Tekce testified in her deposition that Defendants' customers could communicate with them via Facebook. Goldberg Decl., Ex. J at 51. Tekce also stated in her supplemental declaration that Defendants have had a Twitter account since 2009. At the time the Motions was filed, Defendants had not produced any customer comments about the Belly Band from Facebook or Twitter. Goldberg Decl. ¶ 9(b). In her supplemental declaration, Tekce says that she and Gartner searched BBM's Facebook account by logging in and reviewing messages. Tekce Supp. Decl. ¶ 14. Tekce states that "these were all produced." Id. She further states, "I do not believe there was one about belly bands." Id. Similarly, Tekce states that "all tweets were forwarded." Id. It is not clear to whom the tweets were forwarded, however. Plaintiff's counsel stated in her reply declaration that no tweets had been produced. Goldberg Reply Decl. ¶ 23. At the motion hearing, she stated that on January 16, 2014 a "handful" of tweets was produced.

6. eBay

In the Motion, Plaintiff asserted that the Tekce January 21 Declaration was inadequate because it did not contain information about how Defendants searched for responsive documents on their eBay account. Motion at 9. In the Tekce Supplemental Declaration, Tekce states that she and Gartner searched for email communications for the previous 31 days, which is all the system allows. Tekce Supp. Decl. ¶ 13. She states that the comments they found about the Belly Band were produced. Id. She further states that "BBM currently does not sell belly bands on eBay" and that "BBM only sold a handful of belly bands on eBay in 2012 and, before 2012, [Defendants] had not sold belly bands on eBay since 2007." Id. At the motion hearing, Plaintiff's counsel stated that Defendants had produced two pages relating to their eBay sales but those pages did not show any comments, even though comments relating to the Belly Band can be seen on eBay. Plaintiff has subpoenaed responsive documents directly from eBay; counsel estimated that Plaintiff would receive documents from eBay in about a month.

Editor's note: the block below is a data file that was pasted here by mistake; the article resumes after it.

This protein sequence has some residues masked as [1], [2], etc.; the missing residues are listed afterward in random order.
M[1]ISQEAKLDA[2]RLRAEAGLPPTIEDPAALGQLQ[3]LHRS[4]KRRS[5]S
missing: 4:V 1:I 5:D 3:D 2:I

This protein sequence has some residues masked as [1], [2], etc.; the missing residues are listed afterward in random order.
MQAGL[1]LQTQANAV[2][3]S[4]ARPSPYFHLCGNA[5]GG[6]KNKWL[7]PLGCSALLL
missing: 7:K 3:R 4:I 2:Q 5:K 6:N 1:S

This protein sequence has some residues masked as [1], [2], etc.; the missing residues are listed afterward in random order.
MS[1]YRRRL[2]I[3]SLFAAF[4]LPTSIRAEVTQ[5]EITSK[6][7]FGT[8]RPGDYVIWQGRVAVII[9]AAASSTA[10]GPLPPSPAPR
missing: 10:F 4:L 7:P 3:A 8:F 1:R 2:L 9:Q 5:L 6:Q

7. WalMart

Plaintiff states in the Motion that Defendants have not produced customer reviews on the Walmart website about Defendants' Belly Band. Goldberg Decl. ¶ 9(e). Plaintiff provides copies of some comments that were posted on the Walmart website and which Defendants did not produce. Id., Ex. M.

8. Hand-Written Notes and Defective Belly Bands

On February 26, 2014, Plaintiff deposed Defendants' office manager, Michel Klimzcak. Goldberg Reply Decl., Ex. C. Klimzcak testified that sometime in the past two years she had received a shipment of white Belly Bands that had been returned with handwritten notes on the packing slips saying "stitching coming undone" and "stitching unraveling." Id. at 89. According to Klimzcak, she threw away the handwritten notes and disposed of the bands. Id. Klimzcak also testified that when Belly Bands are returned they are either thrown away (if they are defective or if "somebody ripped them up"), donated (if there is only a slight defect) or ironed and put back in the package for resale (if the band is clean and is not defective). Id. at 70-73. In its Reply brief, Plaintiff cites the defective bands and the handwritten notes as additional responsive evidence that Defendants have failed to produce. Reply at 1. However, the December 20 Order only refers to document requests and none of the specific requests listed in the Order asks Defendants to produce defective and/or returned Belly Bands. Thus, Defendants' failure to preserve defective or returned Belly Bands does not necessarily constitute a violation of the Court's Order even if Defendants had an obligation to produce them.